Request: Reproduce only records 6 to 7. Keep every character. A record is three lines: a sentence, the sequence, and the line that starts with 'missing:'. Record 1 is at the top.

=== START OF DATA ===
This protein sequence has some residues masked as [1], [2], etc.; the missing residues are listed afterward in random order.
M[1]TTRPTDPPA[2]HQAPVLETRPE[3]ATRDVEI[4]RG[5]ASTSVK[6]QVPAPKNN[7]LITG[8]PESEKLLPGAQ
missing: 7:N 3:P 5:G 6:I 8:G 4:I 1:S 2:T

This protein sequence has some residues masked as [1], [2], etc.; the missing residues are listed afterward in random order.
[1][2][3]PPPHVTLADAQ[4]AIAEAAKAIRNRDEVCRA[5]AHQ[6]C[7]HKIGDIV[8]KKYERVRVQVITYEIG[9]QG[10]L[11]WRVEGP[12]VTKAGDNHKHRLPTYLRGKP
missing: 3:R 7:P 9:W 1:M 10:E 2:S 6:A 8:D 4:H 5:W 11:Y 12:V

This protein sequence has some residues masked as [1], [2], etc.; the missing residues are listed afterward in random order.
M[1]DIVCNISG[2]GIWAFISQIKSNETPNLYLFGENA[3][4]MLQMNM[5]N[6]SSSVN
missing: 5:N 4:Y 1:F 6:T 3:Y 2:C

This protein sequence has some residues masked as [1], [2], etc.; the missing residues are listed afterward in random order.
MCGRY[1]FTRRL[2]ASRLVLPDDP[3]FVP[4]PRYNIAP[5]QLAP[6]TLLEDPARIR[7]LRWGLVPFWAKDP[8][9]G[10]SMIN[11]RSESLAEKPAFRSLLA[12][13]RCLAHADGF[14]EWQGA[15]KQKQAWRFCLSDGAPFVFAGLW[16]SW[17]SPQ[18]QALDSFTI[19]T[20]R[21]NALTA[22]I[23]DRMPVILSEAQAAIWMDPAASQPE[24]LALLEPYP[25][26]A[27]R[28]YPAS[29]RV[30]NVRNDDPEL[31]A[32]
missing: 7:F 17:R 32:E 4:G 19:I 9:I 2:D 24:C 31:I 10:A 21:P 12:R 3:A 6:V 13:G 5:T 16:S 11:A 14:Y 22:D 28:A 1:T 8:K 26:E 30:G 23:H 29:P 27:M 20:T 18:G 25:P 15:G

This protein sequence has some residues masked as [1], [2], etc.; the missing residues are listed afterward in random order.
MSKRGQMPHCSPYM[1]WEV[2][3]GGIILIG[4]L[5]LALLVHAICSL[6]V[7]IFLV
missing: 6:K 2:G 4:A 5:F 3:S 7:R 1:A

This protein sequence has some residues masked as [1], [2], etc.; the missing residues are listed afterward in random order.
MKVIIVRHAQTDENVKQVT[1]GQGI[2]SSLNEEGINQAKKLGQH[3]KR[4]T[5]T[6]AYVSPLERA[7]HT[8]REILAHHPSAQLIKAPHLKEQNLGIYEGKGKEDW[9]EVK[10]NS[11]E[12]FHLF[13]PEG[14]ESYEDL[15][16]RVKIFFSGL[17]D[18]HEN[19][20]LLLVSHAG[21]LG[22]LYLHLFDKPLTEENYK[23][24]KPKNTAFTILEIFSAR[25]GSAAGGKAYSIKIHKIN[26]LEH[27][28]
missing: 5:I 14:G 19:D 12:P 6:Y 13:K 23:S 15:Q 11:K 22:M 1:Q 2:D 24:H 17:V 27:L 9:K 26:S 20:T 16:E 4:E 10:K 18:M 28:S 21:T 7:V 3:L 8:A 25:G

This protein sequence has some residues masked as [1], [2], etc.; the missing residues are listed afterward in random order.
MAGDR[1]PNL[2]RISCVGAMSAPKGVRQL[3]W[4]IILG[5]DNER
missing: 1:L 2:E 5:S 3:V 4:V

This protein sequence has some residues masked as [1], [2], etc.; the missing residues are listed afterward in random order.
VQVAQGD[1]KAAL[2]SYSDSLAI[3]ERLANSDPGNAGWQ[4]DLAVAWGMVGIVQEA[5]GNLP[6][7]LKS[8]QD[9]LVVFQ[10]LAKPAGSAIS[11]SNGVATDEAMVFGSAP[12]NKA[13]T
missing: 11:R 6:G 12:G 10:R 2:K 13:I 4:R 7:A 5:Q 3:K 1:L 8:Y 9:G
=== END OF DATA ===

This protein sequence has some residues masked as [1], [2], etc.; the missing residues are listed afterward in random order.
MKVIIVRHAQTDENVKQVT[1]GQGI[2]SSLNEEGINQAKKLGQH[3]KR[4]T[5]T[6]AYVSPLERA[7]HT[8]REILAHHPSAQLIKAPHLKEQNLGIYEGKGKEDW[9]EVK[10]NS[11]E[12]FHLF[13]PEG[14]ESYEDL[15][16]RVKIFFSGL[17]D[18]HEN[19][20]LLLVSHAG[21]LG[22]LYLHLFDKPLTEENYK[23][24]KPKNTAFTILEIFSAR[25]GSAAGGKAYSIKIHKIN[26]LEH[27][28]
missing: 5:I 14:G 19:D 12:P 6:Y 13:K 23:S 15:Q 11:K 22:M 1:Q 2:D 24:H 17:V 27:L 9:K 26:S 20:T 16:E 4:E 10:K 18:M 28:S 21:T 7:V 3:L 8:A 25:G

This protein sequence has some residues masked as [1], [2], etc.; the missing residues are listed afterward in random order.
MAGDR[1]PNL[2]RISCVGAMSAPKGVRQL[3]W[4]IILG[5]DNER
missing: 1:L 2:E 5:S 3:V 4:V